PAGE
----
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California and the West

'Excess Profits' Tax Urged on Oil Companies

Legislature: Atty. Gen. Lockyer says firms are gouging consumers with gas prices. Republicans again push to repeal sales tax on gas.

March 29, 2000|MIGUEL BUSTILLO | TIMES STAFF WRITER

SACRAMENTO — Weighing in on one of the most contentious issues in the state Capitol, California Atty. Gen. Bill Lockyer advocated an "excess profits" tax on oil companies Tuesday before a special Assembly subcommittee examining the spike in gasoline prices.

"It feels like people are being gouged," Lockyer said. "It feels like people are being taken advantage of."

Lockyer also said the handful of oil refineries making the cleaner gas mandated by California legislators are abusing a petroleum shortage to jack up their share of gas prices, "simply because they can get away with it."

Lockyer's remarks came a week after the leader of the state Senate, Democrat John Burton of San Francisco, floated a similar "windfall profits tax" as a way to combat what he called "oil company greed."

Lockyer, who last year formed a task force to examine California's special vulnerability to gas price increases, added that he had spoken to Vice President Al Gore on Tuesday about the problem, and also favored solutions that attempted to lower prices by increasing free-market competition.

As gas prices have risen in California to an average of $1.74 a gallon--21 cents more than the nationwide average and 52 cents more than motorists were paying a year ago--so has political rhetoric in Sacramento.

Billed as an informational session, Tuesday's hearing quickly took on partisan overtones as Republicans used the opportunity to once again push their solution to the growing price problem--a permanent repeal of the state's sales tax on gasoline.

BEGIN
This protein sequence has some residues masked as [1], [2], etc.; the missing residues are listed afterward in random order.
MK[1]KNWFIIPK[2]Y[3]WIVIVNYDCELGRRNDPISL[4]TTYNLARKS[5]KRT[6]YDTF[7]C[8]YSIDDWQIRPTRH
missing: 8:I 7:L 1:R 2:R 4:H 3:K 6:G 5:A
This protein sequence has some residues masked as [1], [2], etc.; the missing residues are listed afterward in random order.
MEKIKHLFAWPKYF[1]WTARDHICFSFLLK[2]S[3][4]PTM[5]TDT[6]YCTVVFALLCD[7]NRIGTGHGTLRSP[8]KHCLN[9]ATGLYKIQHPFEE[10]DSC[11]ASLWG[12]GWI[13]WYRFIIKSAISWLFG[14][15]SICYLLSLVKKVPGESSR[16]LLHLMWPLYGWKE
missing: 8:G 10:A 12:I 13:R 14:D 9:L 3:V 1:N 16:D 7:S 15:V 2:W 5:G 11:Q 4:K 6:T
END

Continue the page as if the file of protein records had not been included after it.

"We could immediately reduce by 15 cents the price that consumers pay at the pump," said Assemblyman Tom McClintock of Northridge, one of the cut's most fervent backers.

But Democrats did not use the special session to respond in kind by uniting behind Assembly Speaker Antonio Villaraigosa's rival proposal--partial suspension of the tax during the summer months. Villaraigosa did not take part in the session.

"We don't want to knee-jerk into taking action that is not warranted," said Assembly Transportation Committee Chairman Tom Torlakson (D-Antioch), discussing the reasons for holding the hearing with members of the Assembly Committee on Consumer Protection and the Assembly budget subcommittee on transportation.

Instead, many Democrats nodded in agreement as Severin Borenstein, a UC Berkeley professor and gas expert, debunked the tax cut as a misguided effort lacking a basic understanding of the economic forces contributing to the price hikes.

Killing California's gas tax, which varies from 7.25% to 8.5% depending on the county, may have some long-term effect on gas prices, Borenstein said. But it would not be as significant as some politicians seems to believe, he said, and would provide no relief at all for at least 90 days after it was enacted.

Borenstein went on to, in his own words, "pour cold water" over many of the proposals being discussed in the Legislature and on Lockyer's task force, of which he is a member. They include limiting the ability of refineries to own service stations and building a pipeline to the Gulf of Mexico to increase oil supplies.

"We do have to make sure there would be someone at the other end of the pipeline," he said.

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